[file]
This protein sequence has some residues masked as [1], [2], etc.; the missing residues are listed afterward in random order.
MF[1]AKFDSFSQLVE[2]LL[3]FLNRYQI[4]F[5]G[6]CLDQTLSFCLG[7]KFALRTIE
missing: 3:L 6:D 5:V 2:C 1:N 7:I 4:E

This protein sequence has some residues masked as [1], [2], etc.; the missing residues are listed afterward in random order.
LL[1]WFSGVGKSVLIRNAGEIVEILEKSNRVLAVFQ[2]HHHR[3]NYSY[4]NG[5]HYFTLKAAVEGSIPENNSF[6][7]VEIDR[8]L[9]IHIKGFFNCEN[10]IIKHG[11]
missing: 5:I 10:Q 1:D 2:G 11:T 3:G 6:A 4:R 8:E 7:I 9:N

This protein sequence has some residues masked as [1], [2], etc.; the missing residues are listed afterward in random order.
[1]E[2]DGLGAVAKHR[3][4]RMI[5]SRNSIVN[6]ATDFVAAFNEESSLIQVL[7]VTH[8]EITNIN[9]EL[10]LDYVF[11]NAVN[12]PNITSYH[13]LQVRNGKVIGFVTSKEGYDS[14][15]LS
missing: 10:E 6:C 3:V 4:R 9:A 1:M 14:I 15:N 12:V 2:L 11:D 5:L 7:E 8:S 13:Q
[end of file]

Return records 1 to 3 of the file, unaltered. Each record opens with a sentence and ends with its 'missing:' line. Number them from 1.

This protein sequence has some residues masked as [1], [2], etc.; the missing residues are listed afterward in random order.
MF[1]AKFDSFSQLVE[2]LL[3]FLNRYQI[4]F[5]G[6]CLDQTLSFCLG[7]KFALRTIE
missing: 3:L 6:D 5:V 2:C 1:N 7:I 4:E

This protein sequence has some residues masked as [1], [2], etc.; the missing residues are listed afterward in random order.
LL[1]WFSGVGKSVLIRNAGEIVEILEKSNRVLAVFQ[2]HHHR[3]NYSY[4]NG[5]HYFTLKAAVEGSIPENNSF[6][7]VEIDR[8]L[9]IHIKGFFNCEN[10]IIKHG[11]
missing: 5:I 10:Q 1:D 2:G 11:T 3:G 6:A 4:R 8:E 7:I 9:N

This protein sequence has some residues masked as [1], [2], etc.; the missing residues are listed afterward in random order.
[1]E[2]DGLGAVAKHR[3][4]RMI[5]SRNSIVN[6]ATDFVAAFNEESSLIQVL[7]VTH[8]EITNIN[9]EL[10]LDYVF[11]NAVN[12]PNITSYH[13]LQVRNGKVIGFVTSKEGYDS[14][15]LS
missing: 10:E 6:C 3:V 4:R 9:A 1:M 14:I 15:N 12:V 2:L 11:D 5:L 7:E 8:S 13:Q